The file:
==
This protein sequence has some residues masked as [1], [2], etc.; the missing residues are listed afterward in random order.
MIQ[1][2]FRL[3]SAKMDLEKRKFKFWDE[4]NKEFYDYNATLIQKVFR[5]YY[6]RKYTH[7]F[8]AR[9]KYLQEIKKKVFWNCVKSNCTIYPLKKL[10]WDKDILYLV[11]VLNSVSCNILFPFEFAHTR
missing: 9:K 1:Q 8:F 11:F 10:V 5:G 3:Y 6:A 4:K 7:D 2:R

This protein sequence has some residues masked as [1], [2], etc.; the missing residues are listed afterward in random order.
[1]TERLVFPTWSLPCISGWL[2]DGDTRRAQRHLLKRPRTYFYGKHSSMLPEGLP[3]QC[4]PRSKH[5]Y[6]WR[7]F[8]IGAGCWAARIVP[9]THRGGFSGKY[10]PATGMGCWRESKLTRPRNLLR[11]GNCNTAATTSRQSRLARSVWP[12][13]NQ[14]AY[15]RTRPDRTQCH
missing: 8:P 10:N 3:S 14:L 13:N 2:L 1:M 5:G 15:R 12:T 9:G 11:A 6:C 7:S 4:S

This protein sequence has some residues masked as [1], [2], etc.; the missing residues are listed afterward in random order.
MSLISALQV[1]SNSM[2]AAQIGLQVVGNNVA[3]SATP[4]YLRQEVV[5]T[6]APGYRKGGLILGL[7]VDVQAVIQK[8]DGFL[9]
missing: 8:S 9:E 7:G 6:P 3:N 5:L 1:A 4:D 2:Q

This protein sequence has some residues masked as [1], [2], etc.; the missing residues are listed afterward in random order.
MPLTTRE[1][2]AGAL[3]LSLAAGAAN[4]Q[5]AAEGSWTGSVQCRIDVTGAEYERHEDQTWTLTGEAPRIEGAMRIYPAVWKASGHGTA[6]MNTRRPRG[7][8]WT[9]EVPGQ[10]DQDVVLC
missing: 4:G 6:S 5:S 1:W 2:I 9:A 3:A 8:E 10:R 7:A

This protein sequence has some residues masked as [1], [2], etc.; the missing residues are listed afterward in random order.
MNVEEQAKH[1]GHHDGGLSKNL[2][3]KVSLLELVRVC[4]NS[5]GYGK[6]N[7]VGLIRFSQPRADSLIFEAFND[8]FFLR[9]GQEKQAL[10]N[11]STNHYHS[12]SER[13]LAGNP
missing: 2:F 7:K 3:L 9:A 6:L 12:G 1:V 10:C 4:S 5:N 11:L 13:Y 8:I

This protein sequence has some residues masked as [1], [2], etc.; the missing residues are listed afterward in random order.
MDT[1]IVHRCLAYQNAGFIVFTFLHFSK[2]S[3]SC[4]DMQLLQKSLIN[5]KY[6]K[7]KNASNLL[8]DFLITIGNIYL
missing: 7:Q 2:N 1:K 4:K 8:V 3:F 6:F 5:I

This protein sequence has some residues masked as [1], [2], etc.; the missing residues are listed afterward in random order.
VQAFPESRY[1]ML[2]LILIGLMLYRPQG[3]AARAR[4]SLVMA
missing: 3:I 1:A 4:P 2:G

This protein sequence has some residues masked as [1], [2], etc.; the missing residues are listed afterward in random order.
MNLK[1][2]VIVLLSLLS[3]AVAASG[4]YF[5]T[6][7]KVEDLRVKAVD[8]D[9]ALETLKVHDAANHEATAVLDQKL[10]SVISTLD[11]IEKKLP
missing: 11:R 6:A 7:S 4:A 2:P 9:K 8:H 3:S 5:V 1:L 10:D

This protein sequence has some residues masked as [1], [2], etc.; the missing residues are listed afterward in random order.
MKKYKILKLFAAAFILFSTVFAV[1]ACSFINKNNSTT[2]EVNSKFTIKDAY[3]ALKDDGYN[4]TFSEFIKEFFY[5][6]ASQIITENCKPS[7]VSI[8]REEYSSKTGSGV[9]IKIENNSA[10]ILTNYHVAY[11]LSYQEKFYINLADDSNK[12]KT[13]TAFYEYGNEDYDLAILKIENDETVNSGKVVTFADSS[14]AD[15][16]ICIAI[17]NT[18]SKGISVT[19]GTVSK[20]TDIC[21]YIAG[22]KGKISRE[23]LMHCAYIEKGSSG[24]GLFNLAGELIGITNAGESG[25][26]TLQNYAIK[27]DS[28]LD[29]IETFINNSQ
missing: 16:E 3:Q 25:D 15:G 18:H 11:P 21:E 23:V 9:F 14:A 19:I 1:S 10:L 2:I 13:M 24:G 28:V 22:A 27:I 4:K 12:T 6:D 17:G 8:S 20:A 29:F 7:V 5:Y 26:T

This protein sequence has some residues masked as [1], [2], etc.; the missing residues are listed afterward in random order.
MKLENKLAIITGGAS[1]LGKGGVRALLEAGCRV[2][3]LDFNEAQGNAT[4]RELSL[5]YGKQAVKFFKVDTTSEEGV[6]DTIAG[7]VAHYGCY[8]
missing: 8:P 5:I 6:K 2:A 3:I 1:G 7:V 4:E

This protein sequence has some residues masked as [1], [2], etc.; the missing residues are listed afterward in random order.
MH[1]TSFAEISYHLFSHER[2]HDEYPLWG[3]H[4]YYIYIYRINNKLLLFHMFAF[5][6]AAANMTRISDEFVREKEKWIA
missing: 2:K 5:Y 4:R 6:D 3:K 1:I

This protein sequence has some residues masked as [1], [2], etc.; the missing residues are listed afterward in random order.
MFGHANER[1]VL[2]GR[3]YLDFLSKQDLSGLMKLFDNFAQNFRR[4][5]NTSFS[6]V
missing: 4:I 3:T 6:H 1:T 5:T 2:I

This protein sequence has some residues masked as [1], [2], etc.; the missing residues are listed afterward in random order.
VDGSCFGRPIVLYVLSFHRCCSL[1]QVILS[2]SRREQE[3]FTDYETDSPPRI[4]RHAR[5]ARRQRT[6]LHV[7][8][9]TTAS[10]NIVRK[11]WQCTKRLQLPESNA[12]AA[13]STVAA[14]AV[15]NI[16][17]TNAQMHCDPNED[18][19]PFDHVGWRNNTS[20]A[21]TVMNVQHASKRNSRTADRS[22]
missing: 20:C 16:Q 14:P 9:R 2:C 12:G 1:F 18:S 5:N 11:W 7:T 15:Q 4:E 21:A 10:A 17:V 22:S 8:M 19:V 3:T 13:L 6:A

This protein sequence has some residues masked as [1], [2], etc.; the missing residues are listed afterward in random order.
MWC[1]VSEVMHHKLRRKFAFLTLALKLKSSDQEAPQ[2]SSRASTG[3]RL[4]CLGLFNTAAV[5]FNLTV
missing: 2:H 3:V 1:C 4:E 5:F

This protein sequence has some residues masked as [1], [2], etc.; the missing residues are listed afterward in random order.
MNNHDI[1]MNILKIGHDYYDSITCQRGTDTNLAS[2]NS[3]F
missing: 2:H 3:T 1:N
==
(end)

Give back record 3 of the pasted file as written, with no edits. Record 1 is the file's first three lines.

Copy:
This protein sequence has some residues masked as [1], [2], etc.; the missing residues are listed afterward in random order.
MSLISALQV[1]SNSM[2]AAQIGLQVVGNNVA[3]SATP[4]YLRQEVV[5]T[6]APGYRKGGLILGL[7]VDVQAVIQK[8]DGFL[9]
missing: 8:S 9:E 7:G 6:P 3:N 5:L 1:A 4:D 2:Q